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When Can You Sue An Employer For Negligence?

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In Georgia, and in most other states, generally, when your are injured on the job your only remedy is for benefits under the applicable workers compensation laws.  In Georgia, this is known as the exclusive remedy doctrine.  The benefit of this doctrine to injured workers is that they do not have to prove that a party was negligent in order to be compensated.  Proving negligence can be very difficult in some cases.  Rather, they simply need to prove that they were working and while working, were injured.  The downside to workers compensation’s exclusive remedy is that a workers’ recoverable damages are limited.  For example, an injured worker is not entitled to receive compensation for pain and suffering or punitive damages.   

However, there are certain cases when injured workers can sue an employer based on negligence and thereby can collect  damages that go beyond what is available under workers compensation laws.  For example, Washington’s Supreme Court recently ruled that a worker injured while working on a company fishing vessel is entitled to seek punitive damages based on his company’s actions.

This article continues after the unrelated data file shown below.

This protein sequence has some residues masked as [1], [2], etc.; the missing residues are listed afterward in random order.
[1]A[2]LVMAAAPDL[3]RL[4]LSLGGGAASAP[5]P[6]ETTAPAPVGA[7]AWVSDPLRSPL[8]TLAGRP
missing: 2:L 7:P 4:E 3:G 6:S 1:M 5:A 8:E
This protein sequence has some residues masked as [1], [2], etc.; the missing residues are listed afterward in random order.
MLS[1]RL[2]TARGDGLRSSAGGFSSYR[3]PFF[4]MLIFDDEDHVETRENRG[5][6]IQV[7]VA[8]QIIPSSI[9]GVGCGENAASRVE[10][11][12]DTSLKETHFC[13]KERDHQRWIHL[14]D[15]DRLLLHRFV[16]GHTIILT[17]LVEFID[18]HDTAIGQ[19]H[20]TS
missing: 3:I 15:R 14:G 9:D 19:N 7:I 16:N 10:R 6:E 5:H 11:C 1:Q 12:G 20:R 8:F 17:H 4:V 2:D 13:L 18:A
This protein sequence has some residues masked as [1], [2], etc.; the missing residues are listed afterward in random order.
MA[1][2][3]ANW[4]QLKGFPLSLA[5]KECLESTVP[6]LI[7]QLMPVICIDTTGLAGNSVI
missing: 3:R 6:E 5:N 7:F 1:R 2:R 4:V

While working for this employer, the employee had two fingers amputated when a hatch fell on his fingers.  This worker presented evidence that the company knew about this faulty hatch for years and did nothing about it.  In Georgia, such conduct can be argued to show that a party knew about a hazard but did nothing to abate it and thereby was consciously indifferent to whether or not it harmed someone.

Since this injury occurred while working on an offshore fishing vessel, this worker had remedies not available to him if he had been injured in the same way at in inland work site.  The Jones Act allows maritime workers to sue their employers for negligence.  Further, an injured worker can also bring general maritime unseaworthiness claims as this worker did and therein make a claim for punitive damages.

 

Punitive damages serve the purpose of punishing conduct or deterring future similar conduct and are not levied to compensate an injured plaintiff.

If you have questions about whether you may be entitled to punitive or other damages as a result of a work injury, contact McAleer Law at 404-622-5773 to find out.